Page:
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Boston Political Review

UK-EU Trade Deal: a failure from every angle

UK-EU Trade Deal

Roar writer Ishaan Rahman argues that the UK-EU trade deal fails to deliver on the economic and sovereignty promises of the Brexit campaign.

Let’s get this out of the way: I supported remaining in the European Union. It’s not surprising that I oppose this deal. I believe it will damage the economy and reduce our presence on the world stage, as Remainers argued over years ago. However, this deal fails on two levels and it should now be clear to Leavers that their Brexit Britain paradise does not exist. Not only does the deal validate concerns that the Remain campaign voiced, but it also does not deliver on the promises that Leave campaigners swore by.

Firstly, the UK-EU trade deal is bad for Britain in the sme way that any form of Brexit would inevitably have been. The Prime Minister Boris Johnson’s free trade agreement may seem good on paper but it pales in comparison to the previous relationship we had with the $16 trillion Single Market. The difference between a free trade deal and Single Market membership is to do with checks at the border. The cost of having goods examined and evaluated before entering the UK from the EU or vice versa is larger than most think.

The government’s own forecasts in 2018 showed that a free trade agreement would lower our GDP by 6.7% over fifteen years compared to being an EU member. The Department for Business and Innovation found that Single Market membership was “responsible for income gains between…£1100 and £3300 per British household”. These benefits make the cost of EU membership seem insignificant.

It also threatens the integrity of the union between Great Britain and Northern Ireland. When former Prime Ministers John Major and Tony Blair warned of this in 2016, they was met accusations that of “project fear”. In May 2020, the UK Government accepted a border in the Irish Sea. This outcome was the only way that England, Scotland and Wales could avoid following EU rules without violating the Good Friday Agreement, which kept the Ireland-Northern Ireland border open.

Some (deluded) Brexiteers will say that the economic loss is worth it because our prior arrangement involved “surrendering our sovereignty to Brussels bureaucrats”. Firstly, our membership of the EU Council, Commission and Parliament means that we have a say in all of the rules we follow as a part of the Single Market. And the UK also usually gets its way; we’ve only been on the losing side of votes 2% of the time since 1999.

More importantly, any comprehensive trade agreement struck between two countries includes common rules that each partner has to follow. Major deals such as NAFTA or the EU-Japan trade agreement included regulations that both countries would have to follow if they were going to export to each other. That’s not “surrendering sovereignty”, it’s the reality of being in an increasingly interconnected global economy.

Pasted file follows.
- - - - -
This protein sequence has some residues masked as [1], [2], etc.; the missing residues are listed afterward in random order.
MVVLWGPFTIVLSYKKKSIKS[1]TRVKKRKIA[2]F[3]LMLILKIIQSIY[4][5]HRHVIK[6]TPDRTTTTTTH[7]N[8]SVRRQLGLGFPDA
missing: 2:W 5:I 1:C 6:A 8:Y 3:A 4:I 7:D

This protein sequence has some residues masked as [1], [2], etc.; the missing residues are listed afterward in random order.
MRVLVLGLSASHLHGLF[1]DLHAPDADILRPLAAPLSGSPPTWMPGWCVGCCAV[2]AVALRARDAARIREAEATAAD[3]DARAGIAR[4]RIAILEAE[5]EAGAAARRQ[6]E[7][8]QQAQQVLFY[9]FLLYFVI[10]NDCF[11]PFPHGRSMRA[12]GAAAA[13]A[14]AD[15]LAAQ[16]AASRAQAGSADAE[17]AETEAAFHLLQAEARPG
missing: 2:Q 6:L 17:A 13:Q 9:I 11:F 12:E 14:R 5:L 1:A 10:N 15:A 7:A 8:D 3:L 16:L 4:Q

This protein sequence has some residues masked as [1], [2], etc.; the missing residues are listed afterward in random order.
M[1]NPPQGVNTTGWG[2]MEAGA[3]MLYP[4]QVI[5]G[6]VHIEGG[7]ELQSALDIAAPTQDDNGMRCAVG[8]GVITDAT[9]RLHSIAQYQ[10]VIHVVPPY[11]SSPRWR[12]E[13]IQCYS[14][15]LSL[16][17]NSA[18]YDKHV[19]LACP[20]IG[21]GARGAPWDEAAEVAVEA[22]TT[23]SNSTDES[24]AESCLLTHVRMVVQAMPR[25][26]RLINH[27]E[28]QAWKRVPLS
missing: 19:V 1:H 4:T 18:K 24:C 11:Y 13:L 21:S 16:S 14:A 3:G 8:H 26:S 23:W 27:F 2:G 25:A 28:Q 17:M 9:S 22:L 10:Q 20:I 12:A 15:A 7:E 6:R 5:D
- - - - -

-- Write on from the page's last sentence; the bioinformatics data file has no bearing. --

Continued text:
But even if we have this debate on Brexiteers’ terms, the UK-EU trade deal still falls short. If we accept the notion that comprehensive trade agreements are somehow anti-democratic, then the deal not only fails to regain sovereignty but, in fact, loses it. Northern Ireland will remain fully tethered to EU regulations in order to keep the aforementioned border with Ireland open. We’re “taking back control” minus Northern Ireland.

With the government’s focus on maintaining open borders between the UK’s four constituent countries, it seems likely that England, Scotland and Wales will, in practice, remain in compliance with EU regulations to keep the border open with Northern Ireland. So, in reality, no sovereignty or freedom from EU rules has been regained.

In fact, we may have ceded some power. As the UK has lost its membership of EU institutions, such as the EU Parliament and Council, we will no longer have a role in crafting the legislation that people in Northern Ireland will be forced to follow. If we differ too much from regulations on fishing or services, the EU could easily threaten us with tariffs while before Single Market membership guaranteed us a degree of access.

Brexit was always a crackpot idea sold to the uninformed and fuelled by misdirected anger. This deal confirms that it will not improve the lives of Britons one bit. It will damage our economy, split our union and, after all of that, it still fails to regain any “sovereignty” that Brexiteers spoke of. More and more are already realising this. While rejoining the EU seems a long shot, greater cooperation and economic integration between the UK and Europe may be a winning message in General Elections.






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